Studio One Roots Volume 1

Studio One Roots Volume 1

For those that do not know, Coxsone Dodd’s Studio One was the most important record label in the history of Jamaican music.  They were the Caribbean equivalent of Detroit’s Motown Records.  Initially formed as a sound system in the 1950s to promote his mother’s restaurant, Coxsone began recording his own music in the late 50s to off-set the unappreciated (by Jamaicans) change in music (from jump-blues to rock n roll) imported from the United States.  Under Dodd’s exacting influence (and sad indifference to proper publishing credits and financial transparency) Jamaican music exploded with creativity developing from an idiosyncratic imitation of American music into a unique sound that moved from ska to rocksteady and finally into reggae.  By the time of his death in 2004, the sound of Studio One was the bedrock of Jamaican music, its “riddims” endlessly versioned and universally loved throughout the globe.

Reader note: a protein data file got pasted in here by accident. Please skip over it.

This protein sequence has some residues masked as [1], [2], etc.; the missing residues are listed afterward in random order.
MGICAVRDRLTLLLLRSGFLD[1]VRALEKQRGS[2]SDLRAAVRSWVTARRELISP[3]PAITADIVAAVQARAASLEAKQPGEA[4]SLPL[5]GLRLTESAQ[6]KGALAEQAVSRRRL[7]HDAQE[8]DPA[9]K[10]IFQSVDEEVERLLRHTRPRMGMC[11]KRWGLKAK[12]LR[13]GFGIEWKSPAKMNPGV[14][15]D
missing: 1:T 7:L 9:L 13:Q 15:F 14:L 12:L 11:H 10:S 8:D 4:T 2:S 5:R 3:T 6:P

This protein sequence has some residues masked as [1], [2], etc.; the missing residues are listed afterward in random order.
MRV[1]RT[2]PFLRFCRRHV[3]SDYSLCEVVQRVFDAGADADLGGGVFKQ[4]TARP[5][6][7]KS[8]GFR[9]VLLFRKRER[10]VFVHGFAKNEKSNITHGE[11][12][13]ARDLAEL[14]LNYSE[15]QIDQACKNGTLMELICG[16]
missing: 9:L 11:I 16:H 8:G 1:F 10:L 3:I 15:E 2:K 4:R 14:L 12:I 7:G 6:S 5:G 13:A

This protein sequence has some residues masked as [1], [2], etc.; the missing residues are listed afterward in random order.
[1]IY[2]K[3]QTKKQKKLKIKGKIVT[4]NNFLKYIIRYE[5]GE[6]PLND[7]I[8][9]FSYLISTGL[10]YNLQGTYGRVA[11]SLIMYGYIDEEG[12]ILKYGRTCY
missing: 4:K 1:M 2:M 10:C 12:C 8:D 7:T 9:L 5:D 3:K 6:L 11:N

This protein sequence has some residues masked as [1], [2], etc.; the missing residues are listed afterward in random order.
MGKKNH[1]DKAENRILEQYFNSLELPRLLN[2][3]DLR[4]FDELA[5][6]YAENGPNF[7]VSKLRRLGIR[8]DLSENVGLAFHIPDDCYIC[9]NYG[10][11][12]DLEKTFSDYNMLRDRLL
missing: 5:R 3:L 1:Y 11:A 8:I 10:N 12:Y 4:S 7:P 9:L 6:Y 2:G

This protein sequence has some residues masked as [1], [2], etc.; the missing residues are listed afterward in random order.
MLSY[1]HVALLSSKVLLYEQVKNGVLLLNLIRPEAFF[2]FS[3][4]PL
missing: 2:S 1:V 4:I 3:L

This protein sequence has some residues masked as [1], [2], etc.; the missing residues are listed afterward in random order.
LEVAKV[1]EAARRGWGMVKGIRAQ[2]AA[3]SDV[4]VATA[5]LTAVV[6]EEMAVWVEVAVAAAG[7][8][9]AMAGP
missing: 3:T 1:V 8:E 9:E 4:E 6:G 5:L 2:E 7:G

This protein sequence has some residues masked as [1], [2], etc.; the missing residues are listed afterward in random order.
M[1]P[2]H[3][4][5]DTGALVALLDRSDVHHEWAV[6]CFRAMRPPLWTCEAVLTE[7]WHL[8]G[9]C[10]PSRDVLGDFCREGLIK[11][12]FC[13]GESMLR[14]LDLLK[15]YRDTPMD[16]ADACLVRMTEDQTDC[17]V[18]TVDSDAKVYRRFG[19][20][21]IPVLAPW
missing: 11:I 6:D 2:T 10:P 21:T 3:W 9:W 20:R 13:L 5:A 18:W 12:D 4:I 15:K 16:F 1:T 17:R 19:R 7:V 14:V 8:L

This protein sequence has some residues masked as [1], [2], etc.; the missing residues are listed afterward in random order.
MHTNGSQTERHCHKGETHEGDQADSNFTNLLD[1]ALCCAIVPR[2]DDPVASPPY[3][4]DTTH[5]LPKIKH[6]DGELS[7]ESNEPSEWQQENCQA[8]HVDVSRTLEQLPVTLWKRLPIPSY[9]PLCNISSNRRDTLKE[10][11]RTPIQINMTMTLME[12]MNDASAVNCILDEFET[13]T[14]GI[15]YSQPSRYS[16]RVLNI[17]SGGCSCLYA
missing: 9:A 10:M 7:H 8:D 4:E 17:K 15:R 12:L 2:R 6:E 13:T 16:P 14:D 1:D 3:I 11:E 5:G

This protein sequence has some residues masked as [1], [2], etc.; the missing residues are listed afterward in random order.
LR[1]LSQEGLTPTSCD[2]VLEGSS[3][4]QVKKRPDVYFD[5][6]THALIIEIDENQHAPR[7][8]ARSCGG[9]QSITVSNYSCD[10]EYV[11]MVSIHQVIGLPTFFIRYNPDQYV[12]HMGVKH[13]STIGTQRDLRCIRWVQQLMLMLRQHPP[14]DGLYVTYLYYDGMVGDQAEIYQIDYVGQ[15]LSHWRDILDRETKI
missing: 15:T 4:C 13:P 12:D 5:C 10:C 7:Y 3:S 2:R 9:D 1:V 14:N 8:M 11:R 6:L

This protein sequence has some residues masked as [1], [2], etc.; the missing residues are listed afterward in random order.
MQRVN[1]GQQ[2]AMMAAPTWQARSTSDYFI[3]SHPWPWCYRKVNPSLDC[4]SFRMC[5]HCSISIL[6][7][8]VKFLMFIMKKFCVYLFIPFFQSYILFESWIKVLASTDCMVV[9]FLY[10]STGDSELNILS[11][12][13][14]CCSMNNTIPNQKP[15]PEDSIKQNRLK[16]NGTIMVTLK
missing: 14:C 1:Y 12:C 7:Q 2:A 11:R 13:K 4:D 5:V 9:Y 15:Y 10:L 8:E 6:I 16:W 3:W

While Coxsone Dodd was never a revolutionary nor a political radical or even a spiritual Rastafarian, he understood and respected his musicians and singers and their needs to express themselves both politically and spiritually.  As a businessman, he also understood the zeitgeist of the times and believed that “roots” or “conscious” music had the ability to sell.

A friend of mine, a great chef, has opened two restaurants in Montreal over the last couple years: Otto Yakitori and Bistro Otto.  About a year ago he requested me to make a mix for the restaurants of conscious music from Studio One starting with ska and rocksteady.  It took me awhile to do it, but I did!!!  And in two parts!  So, here is the first one:


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